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Paying it forward, paying it back

Author and family, Scandinavian show circa 1998

Author and family, Scandinavian show circa 1998

Are you doing something you love now because of a serendipitous involvement you had in the past?  If so, is it time to pay it forward by paying it back?

Perhaps a chance encounter at an art show drew you in to doing something visually creative. Or helping out with table decorations at a school auction reminded you that you liked sewing and crafting. Or you attended a performance where there was audience participation and suddenly you recollected how much you liked to sing (or dance or act).

Perhaps your unexpected volunteering experience propelled you into love.  Or maybe something  your son or daughter was engaged in (sports, theater, music) caused you to try something new, maybe recreational soccer or taking acting classes.

My story might be your story.  Twenty years ago, after seeing a piece about the newly forming arts organization I called Dick Lewis, the person mentioned in the article to find out how I could help.  Dick asked me if I could sing!  Well, sure I’d sung – in the shower! But not in any formal experience.   Dick, in his enthusiasm, convinced me to audition for something called the Christmas Revels.  I told him I would and that I was bringing a friend who could sing.  Well that audition led to place in the chorus for both of us. Although I will confess I stood through the first retreat rehearsal terrified that someone would find me out and kick me out. And how I wanted to stay surrounded by the joy of singing. A door was opening on a new world.

That first experience unfolded for me in a magical way, and I became a committed Revels amateur – doing something for the love of it.  I had a very young family at the time (two kids aged 4 and 8) and here I was leaving them every Monday night to sing and for a whole week of evenings as we rehearsed and staged the production.  The experience was contagious though and in a few years both my husband and kids joined the Revels community.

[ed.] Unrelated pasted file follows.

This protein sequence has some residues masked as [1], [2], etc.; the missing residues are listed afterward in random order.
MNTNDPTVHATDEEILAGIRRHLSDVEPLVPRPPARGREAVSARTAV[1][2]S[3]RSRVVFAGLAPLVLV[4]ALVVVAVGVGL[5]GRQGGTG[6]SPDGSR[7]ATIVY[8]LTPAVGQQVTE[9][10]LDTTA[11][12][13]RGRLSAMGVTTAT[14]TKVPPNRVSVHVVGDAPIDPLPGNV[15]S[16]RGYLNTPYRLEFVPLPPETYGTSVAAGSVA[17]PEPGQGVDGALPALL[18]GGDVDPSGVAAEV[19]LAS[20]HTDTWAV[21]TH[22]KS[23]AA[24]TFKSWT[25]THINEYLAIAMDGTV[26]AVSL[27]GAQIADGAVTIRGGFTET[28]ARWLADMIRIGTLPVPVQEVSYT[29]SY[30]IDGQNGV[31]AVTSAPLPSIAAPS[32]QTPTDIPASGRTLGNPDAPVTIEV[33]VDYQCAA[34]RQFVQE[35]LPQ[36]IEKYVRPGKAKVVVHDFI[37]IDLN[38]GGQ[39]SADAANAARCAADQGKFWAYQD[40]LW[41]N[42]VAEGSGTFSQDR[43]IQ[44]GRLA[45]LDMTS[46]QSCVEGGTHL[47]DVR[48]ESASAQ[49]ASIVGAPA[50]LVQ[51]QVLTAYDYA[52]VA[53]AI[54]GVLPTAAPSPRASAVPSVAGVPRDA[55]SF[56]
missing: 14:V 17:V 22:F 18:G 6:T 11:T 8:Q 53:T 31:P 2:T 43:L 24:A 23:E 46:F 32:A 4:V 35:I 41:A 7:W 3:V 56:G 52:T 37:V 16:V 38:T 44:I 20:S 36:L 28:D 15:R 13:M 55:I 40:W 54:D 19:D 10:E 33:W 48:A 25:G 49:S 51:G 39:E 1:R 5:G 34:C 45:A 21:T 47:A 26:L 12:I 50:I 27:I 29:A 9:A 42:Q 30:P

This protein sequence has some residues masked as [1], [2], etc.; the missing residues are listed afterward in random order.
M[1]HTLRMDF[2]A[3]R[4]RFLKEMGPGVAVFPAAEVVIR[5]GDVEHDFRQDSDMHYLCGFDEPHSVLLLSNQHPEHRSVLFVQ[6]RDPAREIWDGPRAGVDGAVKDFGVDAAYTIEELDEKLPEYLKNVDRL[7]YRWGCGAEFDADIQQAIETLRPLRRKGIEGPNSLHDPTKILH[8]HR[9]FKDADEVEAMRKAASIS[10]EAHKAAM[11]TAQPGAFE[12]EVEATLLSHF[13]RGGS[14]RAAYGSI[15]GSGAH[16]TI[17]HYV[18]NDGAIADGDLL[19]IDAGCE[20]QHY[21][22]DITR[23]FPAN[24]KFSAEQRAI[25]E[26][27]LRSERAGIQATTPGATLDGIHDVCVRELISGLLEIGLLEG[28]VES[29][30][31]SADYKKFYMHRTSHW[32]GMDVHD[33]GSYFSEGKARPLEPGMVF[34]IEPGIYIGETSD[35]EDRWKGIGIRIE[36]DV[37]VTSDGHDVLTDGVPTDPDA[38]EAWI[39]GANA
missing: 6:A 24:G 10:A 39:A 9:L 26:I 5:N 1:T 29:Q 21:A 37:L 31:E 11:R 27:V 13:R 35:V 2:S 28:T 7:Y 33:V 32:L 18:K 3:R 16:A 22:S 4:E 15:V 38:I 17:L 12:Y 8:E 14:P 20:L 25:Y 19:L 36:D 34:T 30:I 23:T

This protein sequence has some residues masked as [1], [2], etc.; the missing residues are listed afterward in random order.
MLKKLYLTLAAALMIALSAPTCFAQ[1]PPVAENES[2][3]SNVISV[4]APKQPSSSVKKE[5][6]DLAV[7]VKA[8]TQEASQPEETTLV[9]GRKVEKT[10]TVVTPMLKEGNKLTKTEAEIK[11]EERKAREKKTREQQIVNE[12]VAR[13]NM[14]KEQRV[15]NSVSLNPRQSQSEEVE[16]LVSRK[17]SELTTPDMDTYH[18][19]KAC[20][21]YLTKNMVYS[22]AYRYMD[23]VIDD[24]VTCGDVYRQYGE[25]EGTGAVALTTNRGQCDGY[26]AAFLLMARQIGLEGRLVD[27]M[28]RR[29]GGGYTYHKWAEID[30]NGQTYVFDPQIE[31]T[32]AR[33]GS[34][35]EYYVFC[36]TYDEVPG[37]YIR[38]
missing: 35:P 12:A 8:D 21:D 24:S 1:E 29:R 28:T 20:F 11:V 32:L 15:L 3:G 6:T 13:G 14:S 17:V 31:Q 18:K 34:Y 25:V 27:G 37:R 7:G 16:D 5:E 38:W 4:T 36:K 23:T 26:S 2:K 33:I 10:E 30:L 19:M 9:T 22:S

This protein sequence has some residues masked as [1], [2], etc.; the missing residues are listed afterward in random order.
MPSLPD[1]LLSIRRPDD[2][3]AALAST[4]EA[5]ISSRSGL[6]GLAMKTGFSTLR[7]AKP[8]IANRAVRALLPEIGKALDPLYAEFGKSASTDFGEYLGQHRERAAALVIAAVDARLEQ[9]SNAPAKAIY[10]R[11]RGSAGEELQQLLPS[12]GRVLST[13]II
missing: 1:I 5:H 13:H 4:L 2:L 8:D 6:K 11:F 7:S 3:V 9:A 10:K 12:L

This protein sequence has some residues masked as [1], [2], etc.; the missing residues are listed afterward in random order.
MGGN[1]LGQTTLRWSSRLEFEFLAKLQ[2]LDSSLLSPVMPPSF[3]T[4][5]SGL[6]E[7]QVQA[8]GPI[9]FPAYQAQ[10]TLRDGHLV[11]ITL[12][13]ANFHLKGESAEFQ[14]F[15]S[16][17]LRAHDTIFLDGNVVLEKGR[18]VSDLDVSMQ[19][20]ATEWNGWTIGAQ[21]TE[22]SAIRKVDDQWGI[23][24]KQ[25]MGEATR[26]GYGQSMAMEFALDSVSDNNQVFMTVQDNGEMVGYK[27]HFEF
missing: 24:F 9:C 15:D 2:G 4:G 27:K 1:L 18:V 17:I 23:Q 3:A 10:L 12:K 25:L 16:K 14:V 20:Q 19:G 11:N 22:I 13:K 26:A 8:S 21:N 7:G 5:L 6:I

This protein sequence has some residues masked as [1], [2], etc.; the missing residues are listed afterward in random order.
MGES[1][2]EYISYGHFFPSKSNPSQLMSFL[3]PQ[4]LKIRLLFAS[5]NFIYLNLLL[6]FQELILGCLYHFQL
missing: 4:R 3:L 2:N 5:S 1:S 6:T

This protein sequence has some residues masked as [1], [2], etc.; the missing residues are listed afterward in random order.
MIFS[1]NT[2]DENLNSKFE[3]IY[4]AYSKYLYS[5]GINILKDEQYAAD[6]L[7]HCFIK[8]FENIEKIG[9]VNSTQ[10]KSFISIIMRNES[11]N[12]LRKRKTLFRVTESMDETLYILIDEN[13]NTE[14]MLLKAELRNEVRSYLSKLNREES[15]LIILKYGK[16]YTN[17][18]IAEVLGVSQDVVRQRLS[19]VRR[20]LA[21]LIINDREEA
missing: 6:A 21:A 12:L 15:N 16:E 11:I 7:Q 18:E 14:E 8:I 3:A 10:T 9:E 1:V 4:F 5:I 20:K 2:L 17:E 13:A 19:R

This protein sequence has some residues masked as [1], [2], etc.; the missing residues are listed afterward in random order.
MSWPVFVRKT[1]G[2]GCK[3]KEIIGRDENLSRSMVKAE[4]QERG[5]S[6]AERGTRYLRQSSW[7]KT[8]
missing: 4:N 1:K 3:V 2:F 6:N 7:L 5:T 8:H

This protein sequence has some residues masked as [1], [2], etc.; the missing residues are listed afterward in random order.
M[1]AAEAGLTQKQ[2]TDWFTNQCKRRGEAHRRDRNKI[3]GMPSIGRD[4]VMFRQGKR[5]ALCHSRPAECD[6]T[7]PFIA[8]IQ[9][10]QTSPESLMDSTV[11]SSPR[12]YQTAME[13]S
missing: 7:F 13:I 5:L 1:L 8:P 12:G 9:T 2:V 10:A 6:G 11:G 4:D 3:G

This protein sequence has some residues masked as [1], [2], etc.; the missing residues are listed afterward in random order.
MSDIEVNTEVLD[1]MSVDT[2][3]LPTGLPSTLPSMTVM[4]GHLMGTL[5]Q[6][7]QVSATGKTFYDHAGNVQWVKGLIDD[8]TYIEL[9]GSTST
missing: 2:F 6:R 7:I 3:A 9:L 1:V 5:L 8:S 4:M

What the organization has given to me is immeasurable – I received an incredible gift of participating in music and dance. I started singing regularly (as did the rest of my family); I joined a folk dance group of which I am now the “artistic” dance director fulfilling a childhood dream to develop/choreograph dances.  I’m involved in an on-line poetry group with thoughtful and talented writers.  I widened my circle of friends to include even more incredibly talented individuals of all ages.   All of these things due to one rather random phone call and the enthusiasm and positive nature of one person.

I get fairly misty eyed when I think of the bounty this opening door exposed me to.  I stepped through its threshold and am personally richer for it. I hope others have been enriched by my presence.

And I know I am beholden to the organization and its community.

My kids are mostly grown, I’m in pretty comfortable circumstances and I have the time and resources now, to pay it back.  I support this organization financially and through volunteer activities because I want to see it thrive for the next generation.  I want other people to experience the joy and exhilaration of discovering a creative part of their souls.  After all, why should this kind of magic be limited to just a few who have money or “talent” or connections.

Organizations like this deserve our support.  If you’ve had this kind of experience, isn’t’ it time to pay it forward by paying it back?

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